Design of a Hub-based Intermodal Logistics System for Multi-regional Commodity Flow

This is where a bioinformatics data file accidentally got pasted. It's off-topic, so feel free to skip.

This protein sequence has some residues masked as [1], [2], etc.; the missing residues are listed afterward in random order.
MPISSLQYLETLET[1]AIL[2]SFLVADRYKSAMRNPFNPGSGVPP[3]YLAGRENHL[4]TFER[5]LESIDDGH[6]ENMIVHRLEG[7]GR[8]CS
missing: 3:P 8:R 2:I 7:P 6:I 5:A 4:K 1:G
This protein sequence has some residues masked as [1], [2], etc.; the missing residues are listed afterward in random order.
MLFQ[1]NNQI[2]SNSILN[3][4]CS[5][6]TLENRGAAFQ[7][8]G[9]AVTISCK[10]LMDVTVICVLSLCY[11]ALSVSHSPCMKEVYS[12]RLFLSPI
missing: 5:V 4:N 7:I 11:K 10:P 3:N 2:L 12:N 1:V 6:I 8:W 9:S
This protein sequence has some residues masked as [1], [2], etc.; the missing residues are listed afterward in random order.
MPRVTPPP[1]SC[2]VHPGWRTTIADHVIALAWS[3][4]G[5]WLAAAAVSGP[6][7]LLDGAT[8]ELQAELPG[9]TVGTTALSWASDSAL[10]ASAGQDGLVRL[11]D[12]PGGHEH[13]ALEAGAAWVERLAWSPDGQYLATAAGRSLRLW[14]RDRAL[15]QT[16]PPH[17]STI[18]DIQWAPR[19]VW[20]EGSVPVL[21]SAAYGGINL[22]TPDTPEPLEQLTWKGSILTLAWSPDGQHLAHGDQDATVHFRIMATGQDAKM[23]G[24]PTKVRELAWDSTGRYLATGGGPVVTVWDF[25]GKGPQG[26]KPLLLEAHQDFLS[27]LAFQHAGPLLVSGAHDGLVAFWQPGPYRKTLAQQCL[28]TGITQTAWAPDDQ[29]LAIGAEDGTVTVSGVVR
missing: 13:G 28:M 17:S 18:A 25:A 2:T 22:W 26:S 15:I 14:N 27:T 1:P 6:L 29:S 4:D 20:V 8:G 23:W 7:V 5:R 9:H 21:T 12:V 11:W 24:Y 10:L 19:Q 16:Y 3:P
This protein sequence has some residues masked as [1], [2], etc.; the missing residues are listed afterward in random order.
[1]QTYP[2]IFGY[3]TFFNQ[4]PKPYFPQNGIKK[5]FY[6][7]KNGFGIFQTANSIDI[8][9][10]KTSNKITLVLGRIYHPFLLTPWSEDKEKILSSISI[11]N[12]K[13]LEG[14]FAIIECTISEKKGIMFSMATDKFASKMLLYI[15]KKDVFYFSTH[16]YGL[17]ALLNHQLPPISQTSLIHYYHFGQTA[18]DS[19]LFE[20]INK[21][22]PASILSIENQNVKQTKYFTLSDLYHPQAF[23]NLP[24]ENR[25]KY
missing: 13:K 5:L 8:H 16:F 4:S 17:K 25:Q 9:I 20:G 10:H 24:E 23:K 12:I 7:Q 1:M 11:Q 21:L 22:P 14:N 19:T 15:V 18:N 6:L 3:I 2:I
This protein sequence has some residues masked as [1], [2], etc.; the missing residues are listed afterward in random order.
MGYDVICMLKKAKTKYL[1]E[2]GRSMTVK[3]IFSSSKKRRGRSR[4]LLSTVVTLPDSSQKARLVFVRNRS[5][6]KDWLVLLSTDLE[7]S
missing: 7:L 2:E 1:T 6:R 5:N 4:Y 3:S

Intermodal logistics networks offer a viable solution to geographically dispersed supply and demand points (Arnold et al. 2004, Gooley 1997). Intrmodal Logistics (IL) incorporates different transportation modes in order to deliver a more competitive service than traditional logistics systems. Nevertheless, the design and the management of such a logistics network are restricted by the existing transportation infrastructure, location of modal transfer points and logistics cost structure (Warsing et al. 2001). A hub-based logistics system, essentially, provides cost savings by creating economies of scale which is driven by consolidation of shipments. Since intermodal networks are combinations of their respective modal networks, it is natural that the hub network has emerged as the most suitable network structure for intermodal logistics (Bookbinder and Fox, 1998). Briefly, a hub network has a small number of hubs where smaller sized shipments are consolidated and shipped using intermodal containers (Ishfaq and Sox, 2010). There are a number of multi-regional companies which endeavor to build their own IL systems. For example large telecommunication companies, such as Alcatel-Lucent, provide different products and services in many different regions. Especially, service part management, which requires an efficient transportation logistics network, is one of the most serious problems for such companies. In service part management, the company, such as Alcatel-Lucent, has agreements with customers which guarantee that the company either delivers the service part in a certain amount of time or pay a significant amount of penalty cost. Evidently, an efficient transportation and logistics system is a crucial requirement for such companies in order to decrease cost and increase customer satisfaction. Unfortunately, designing such an IL system involves a number of short term and long term decisions which complicates the problem such as hub location decisions. Actually, design and management of hub based logistics networks are the primary issues for IL system. More specifically, the number of 3 hubs and correspondingly their locations, and the assignments of shipments that are served by each hub need to be identified (Ishfaq and Sox 2010). Furthermore, consolidation of flows and the transportation mode between hubs, demand points and supply points have to be determined. In modern supply chains, the performance of the logistics networks is evaluated based not only on the logistics costs but also on service times (Ishfaq and Sox 2010). Therefore, there are time limitations for delivery of products so that penalty costs are incurred in the case of late product delivery, as it is the case in Alcatel-Lucent example. Such a multi-product and multi-mode logistics network design problem requires sophisticated modeling techniques and intelligent solution algorithms that high computational complexity is inherited. The project will develop a mixed integer programming (MIP) model for building such IL systems. The model will determine the locations of hubs, assign shipments for each hub, identify the transportation mode for each assignment of shipments, and finally determine the consolidation of shipments. In order to solve that MIP model, the project will also develop a heuristic solution algorithm.